German Cases Steady, Infection Rate Stays Below Key Threshold
(Bloomberg) -- Germany’s coronavirus infection rate remained below the key threshold of 1.0 for a seventh day, and the number of new cases held far below the level at the height of the outbreak.
- The reproduction factor -- or R value -- edged up to 0.83 on Tuesday, from 0.74 the previous day, according to the latest estimate by the country’s health body, the Robert Koch Institute. The value remains far below its level last week, when local outbreaks and increased testing lifted the number as high as 2.88.
- The current estimate means that out of 100 people infected, a further 83 are likely to contract the virus. A number below 1.0 is seen as preventing exponential growth in the number of cases and a second wave of infections.
- There were 376 new cases in the 24 hours through Wednesday morning, up from 349 the previous day and bringing the total to 195,418, according to data from Johns Hopkins University. That compares with almost 7,000 at the peak of the pandemic in late March.
- There were 14 new fatalities, with the total number of deaths rising to 8,990.
- The jump in the infection rate last month was driven by local outbreaks, including in two municipalities in the western state of North Rhine-Westphalia near a meat plant where most of the workers contracted the virus.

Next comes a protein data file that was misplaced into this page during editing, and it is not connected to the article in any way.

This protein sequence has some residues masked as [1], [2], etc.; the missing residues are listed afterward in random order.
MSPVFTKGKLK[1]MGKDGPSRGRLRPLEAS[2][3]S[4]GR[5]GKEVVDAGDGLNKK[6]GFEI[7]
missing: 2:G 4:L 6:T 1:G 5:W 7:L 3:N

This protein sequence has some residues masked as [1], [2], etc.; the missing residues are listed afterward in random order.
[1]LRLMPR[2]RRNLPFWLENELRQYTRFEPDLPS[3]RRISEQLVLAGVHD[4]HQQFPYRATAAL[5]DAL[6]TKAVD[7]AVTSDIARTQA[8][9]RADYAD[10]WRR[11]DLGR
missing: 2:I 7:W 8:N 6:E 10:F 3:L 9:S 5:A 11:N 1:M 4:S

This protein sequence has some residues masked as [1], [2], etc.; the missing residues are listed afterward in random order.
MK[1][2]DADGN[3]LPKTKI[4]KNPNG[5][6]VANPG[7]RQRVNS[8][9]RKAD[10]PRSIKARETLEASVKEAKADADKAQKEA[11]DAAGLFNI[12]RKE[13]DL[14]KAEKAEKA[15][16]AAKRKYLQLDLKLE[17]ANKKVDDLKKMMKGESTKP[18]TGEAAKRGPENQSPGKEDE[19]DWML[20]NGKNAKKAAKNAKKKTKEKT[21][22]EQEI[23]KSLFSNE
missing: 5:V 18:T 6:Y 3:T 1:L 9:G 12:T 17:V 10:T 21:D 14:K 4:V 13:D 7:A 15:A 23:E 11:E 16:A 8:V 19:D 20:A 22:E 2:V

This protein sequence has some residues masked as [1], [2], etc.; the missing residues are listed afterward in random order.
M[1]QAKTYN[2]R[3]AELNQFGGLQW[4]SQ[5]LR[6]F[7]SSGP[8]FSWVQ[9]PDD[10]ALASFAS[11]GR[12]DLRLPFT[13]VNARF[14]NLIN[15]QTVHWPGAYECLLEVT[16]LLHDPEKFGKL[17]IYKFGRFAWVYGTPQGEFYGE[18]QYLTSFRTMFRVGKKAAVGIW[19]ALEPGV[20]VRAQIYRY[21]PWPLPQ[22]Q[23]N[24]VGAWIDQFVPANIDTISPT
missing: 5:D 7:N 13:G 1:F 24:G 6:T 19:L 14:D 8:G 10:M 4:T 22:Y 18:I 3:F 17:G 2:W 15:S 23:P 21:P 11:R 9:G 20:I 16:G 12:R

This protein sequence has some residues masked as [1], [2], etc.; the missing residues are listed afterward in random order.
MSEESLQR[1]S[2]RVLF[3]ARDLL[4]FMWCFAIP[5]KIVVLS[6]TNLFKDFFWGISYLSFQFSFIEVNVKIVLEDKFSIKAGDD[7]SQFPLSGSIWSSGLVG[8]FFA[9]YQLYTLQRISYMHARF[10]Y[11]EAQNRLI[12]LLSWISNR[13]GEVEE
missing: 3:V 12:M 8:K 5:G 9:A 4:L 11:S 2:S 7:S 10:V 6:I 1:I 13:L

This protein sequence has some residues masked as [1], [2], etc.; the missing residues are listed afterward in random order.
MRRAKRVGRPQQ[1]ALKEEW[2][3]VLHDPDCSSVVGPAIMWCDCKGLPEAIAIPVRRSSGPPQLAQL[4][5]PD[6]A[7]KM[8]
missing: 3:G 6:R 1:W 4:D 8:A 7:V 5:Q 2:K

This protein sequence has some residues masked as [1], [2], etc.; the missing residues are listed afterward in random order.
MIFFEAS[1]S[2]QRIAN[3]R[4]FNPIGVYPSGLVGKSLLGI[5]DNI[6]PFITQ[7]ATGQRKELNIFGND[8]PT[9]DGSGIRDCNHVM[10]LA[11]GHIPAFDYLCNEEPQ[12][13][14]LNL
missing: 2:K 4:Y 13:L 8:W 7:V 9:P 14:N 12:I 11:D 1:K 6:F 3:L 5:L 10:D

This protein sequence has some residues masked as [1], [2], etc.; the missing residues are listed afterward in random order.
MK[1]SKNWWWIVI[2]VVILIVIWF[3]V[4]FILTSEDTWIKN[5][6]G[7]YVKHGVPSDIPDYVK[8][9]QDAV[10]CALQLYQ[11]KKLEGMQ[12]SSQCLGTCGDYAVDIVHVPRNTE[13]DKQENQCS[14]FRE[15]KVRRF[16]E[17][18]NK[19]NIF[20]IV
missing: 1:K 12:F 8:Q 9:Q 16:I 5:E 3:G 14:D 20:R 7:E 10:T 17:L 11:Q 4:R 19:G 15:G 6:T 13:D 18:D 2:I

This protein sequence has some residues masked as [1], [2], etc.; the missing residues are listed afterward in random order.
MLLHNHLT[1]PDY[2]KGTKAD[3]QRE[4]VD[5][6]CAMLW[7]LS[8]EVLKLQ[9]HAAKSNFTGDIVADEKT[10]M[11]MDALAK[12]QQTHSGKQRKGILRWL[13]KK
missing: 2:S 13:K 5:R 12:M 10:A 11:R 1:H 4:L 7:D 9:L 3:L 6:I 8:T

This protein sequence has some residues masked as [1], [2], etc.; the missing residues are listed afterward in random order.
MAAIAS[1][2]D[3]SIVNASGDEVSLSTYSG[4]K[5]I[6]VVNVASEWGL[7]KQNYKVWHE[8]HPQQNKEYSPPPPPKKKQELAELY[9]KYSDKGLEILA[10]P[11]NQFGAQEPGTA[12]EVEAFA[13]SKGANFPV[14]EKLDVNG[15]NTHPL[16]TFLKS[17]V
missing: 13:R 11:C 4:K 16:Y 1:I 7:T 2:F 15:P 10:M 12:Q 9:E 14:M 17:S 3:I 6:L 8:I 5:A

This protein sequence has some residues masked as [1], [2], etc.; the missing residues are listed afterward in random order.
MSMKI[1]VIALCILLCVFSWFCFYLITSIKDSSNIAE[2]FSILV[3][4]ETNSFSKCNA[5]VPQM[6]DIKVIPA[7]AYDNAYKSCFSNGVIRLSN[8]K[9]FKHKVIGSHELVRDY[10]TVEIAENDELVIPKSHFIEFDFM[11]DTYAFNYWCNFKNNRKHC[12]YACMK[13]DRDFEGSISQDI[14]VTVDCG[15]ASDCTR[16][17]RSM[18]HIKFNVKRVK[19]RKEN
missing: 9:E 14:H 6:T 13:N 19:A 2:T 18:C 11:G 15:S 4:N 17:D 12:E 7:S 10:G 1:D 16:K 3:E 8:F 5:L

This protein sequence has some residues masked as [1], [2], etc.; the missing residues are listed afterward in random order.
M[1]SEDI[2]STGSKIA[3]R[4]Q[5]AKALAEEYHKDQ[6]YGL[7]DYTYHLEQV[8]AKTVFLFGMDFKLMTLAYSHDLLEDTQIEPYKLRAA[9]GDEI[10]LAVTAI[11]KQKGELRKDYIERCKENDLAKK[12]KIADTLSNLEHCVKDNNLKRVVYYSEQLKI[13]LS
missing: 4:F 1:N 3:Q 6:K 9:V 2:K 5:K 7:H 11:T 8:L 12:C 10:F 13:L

- The Weissenfels municipality in the state of Saxony-Anhalt ordered 2,200 workers at a meat processing plant to undergo compulsory coronavirus tests Tuesday after a contract worker tested positive, MDR television reported.
- The virus reproduction factor may continue to fluctuate markedly, according to the RKI, since the current low number of new cases means that local incidents have a relatively strong influence.
- The RKI also provides a seven-day R value designed to compensate for fluctuations. That value was 0.67 on Tuesday, up from 0.63 the previous day.
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